Lead Me On
On the surface, Jane Morgan is stoic, prim, and proper – the perfect efficient office manager. But few people in Aspen, Colorado would guess that her façade is a desperate attempt to divorce herself from her shameful background and family. For ten years she has been a good girl, dating only white-collar men and reading high-falutin’ book club selections. But her life changes just before her twenty-ninth birthday when she meets William Chase.
Chase is six foot three and he has tattoos, a buzz cut, and steel-toed boots. And, since he blows things up for a living, an Ivy league-educated veterinarian he is not. Yet he pushes all the buttons Jane thought long dead, and she decides to treat herself for her birthday and have him and her cake too. For his part, Chase is hugely attracted to this buttoned-down woman, and detects there is much, much more to her than meets the eye. When Jane’s brother is arrested on suspicion of murder Chase offers his help, and subsequent events prompt her to confront her prejudices and her past.
If you’ve been bemoaning the paucity of complex, interesting, and flawed heroines, then let me introduce you to Jane Morgan. I guarantee her past will make some readers uncomfortable (it did me), but Jane shows amazing depths that garner nothing but my respect. Ms. Dahl shines a clear, almost brutal spotlight on Jane, revealing her flaws and intricacies to the core, and, while the author doesn’t spare her heroine, she is also forgiving. Jane is as honest, as three-dimensional, as true a character as I’ve ever seen. But if you’ve detected a certain detachment on my part, it’s because I find it difficult to relate to her, so my admiration and respect come from a certain distance. I also think there’s a certain reverse snobbery to some of her social judgments – prejudice is prejudice, whether you prefer blue or white-collar men.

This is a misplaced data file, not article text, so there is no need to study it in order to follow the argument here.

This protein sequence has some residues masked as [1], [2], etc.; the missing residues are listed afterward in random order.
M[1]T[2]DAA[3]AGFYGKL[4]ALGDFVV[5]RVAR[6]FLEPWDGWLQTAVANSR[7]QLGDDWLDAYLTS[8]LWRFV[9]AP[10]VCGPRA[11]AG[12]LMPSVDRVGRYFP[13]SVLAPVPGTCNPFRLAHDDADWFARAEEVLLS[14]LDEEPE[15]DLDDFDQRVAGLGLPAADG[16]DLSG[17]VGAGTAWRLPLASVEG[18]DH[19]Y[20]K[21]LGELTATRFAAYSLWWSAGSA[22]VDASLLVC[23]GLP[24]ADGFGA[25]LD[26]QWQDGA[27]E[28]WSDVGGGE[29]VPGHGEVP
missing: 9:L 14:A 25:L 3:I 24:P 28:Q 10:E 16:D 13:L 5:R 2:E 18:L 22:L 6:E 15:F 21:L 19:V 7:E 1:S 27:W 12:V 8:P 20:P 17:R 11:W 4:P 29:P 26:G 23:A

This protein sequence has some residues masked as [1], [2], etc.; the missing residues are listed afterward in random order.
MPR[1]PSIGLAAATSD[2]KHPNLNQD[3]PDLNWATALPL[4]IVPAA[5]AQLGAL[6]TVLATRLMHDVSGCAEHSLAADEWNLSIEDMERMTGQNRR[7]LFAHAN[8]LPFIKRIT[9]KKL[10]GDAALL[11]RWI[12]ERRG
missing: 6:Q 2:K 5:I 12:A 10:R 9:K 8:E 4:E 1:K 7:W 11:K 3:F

Chase, the blue-collar man in question, is a fine hero with issues of his own to work through, although he’s more comfortable in his skin than Jane is. But I couldn’t divorce the feeling of inequality between the two. Chase is as much therapist as he is comfort food, friend, and blow-up doll, and the book is all about Jane’s problems, Jane’s prejudices, Jane’s insecurities. She has some major psychological stuff to get through, and Chase isn’t kidding when he tells her that she is seriously fucked up. I’m pretty sure their relationship will even out, but the journey towards the happy ending is too unequal for my preference.
The relationship imbalance, coupled with a difficulty to relate to the heroine, meant I didn’t enjoy the book as much as others will. But there is so much to admire that, despite my grievances, I have to recommend it. Lead Me On may be a DIK for some readers and in a genre littered with hyperbole and contrivances, it is thought-provoking, rich, and honest.